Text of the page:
Winter 1957 • Vol. XIX No. 1 NonfictionJanuary 1, 1957 |

The Correspondent Breeze: A Romantic Metaphor

M. H. Abrams THE CORRESPONDENT BREEZE: A ROMANTIC METAPHOR W / RITING IN I834, Henry Taylor noted that Wordsworth's attacks on i8th Century diction had succeeded in making poetry, in some particulars, more plain spoken. But Taylor also remarked that in effect a new poetic diction had covertly replaced the old. If Romantic poets no longer refer to the nightingale by the Greek name, Philomel, some of them refer to it by the Persian name, Bulbul; Taylor cites one reader who said "he had learnt, for the first time, from Lord Byron's poetry, that two bulls make a nightingale." Worse still are the stock words scat- tered through poetry "with a sort of feeling senselessness," such as "wild," "bright," "lonely," and "dream," and especially the word "breathing"; "to breathe," Taylor says, has become "a verb poetical which [means] anything but respiration." To this shrewd observation I would add that "breathing" is only one aspect of a more general component in Romantic poetry. This is air-in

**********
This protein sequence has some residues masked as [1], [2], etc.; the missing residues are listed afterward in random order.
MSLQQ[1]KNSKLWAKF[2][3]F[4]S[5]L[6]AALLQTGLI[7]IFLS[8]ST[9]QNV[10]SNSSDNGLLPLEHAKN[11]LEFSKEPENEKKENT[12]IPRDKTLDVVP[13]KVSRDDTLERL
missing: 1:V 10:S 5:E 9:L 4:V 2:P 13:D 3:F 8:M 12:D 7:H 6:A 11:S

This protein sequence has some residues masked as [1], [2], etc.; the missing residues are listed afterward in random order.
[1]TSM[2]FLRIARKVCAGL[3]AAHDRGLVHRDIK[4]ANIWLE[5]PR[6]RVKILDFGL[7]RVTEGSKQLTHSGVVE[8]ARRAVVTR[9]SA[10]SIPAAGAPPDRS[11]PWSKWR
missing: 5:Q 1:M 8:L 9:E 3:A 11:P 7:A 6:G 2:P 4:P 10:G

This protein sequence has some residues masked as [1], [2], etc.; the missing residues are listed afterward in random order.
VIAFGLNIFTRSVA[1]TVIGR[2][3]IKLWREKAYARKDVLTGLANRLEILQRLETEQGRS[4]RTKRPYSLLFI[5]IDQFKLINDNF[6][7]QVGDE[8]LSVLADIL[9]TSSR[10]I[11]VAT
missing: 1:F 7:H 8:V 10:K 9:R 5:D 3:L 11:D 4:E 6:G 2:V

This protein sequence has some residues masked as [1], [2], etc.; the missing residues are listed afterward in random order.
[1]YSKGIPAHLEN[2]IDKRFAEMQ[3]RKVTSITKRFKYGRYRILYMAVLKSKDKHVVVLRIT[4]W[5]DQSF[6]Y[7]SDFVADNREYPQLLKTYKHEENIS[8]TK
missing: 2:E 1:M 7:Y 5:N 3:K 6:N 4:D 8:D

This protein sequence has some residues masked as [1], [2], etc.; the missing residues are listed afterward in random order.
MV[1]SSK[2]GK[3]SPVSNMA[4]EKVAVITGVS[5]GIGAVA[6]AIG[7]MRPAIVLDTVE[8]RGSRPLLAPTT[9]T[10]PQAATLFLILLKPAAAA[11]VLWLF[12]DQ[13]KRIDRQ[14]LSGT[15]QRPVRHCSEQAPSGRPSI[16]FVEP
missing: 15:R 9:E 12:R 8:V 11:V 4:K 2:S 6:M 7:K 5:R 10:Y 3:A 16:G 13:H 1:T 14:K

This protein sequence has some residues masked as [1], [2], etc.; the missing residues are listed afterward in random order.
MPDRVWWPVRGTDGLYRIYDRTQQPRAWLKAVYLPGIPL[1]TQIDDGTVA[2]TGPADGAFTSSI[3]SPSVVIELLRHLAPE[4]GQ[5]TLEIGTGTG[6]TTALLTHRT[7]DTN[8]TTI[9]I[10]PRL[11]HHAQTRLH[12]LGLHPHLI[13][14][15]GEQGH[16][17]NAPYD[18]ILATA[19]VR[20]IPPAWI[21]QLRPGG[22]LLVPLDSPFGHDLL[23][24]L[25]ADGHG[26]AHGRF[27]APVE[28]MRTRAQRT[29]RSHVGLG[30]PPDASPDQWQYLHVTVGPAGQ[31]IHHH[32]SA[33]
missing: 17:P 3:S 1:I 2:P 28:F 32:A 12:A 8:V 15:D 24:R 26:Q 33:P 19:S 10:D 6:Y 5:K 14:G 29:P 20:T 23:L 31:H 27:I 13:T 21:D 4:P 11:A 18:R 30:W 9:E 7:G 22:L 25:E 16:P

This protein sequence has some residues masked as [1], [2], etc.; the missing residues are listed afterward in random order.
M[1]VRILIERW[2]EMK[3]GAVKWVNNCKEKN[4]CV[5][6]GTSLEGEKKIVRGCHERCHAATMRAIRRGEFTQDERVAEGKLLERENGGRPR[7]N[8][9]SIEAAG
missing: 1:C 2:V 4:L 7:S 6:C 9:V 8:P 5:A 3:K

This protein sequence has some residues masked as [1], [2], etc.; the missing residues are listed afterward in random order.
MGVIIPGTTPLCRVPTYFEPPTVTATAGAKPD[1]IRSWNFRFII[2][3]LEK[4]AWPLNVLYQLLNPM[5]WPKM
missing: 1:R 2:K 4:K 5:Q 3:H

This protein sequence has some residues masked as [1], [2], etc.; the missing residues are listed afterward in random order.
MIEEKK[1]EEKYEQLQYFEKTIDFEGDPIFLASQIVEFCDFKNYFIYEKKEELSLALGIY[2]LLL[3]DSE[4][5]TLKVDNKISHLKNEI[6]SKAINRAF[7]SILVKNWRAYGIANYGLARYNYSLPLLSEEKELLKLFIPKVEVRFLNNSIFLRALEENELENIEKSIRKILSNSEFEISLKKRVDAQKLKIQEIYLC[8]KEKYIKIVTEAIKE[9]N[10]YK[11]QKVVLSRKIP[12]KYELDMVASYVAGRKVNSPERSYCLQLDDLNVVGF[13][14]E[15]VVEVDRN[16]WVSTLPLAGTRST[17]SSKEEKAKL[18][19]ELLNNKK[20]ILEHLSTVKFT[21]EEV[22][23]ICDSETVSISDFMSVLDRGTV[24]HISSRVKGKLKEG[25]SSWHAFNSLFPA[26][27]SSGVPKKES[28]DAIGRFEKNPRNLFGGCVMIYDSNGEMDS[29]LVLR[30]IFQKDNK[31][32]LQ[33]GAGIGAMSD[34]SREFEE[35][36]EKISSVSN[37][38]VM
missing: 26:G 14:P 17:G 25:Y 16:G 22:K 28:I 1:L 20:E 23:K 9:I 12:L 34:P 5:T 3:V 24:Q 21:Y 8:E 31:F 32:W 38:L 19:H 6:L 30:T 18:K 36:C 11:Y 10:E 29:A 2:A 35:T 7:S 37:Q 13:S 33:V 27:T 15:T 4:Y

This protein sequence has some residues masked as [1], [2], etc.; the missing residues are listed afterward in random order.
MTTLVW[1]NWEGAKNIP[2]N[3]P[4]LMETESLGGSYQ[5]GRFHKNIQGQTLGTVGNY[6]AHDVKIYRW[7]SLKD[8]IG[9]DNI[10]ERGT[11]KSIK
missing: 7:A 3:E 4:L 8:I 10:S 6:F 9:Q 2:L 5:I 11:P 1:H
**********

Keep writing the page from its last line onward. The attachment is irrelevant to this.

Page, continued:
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Professional Aesthetics

By M. H. Abrams

M. H. Abrams THE CORRESPONDENT BREEZE: A ROMANTIC METAPHOR W / RITING IN I834, Henry Taylor noted that Wordsworth's attacks on i8th Century diction had succeeded in making poetry, in […]

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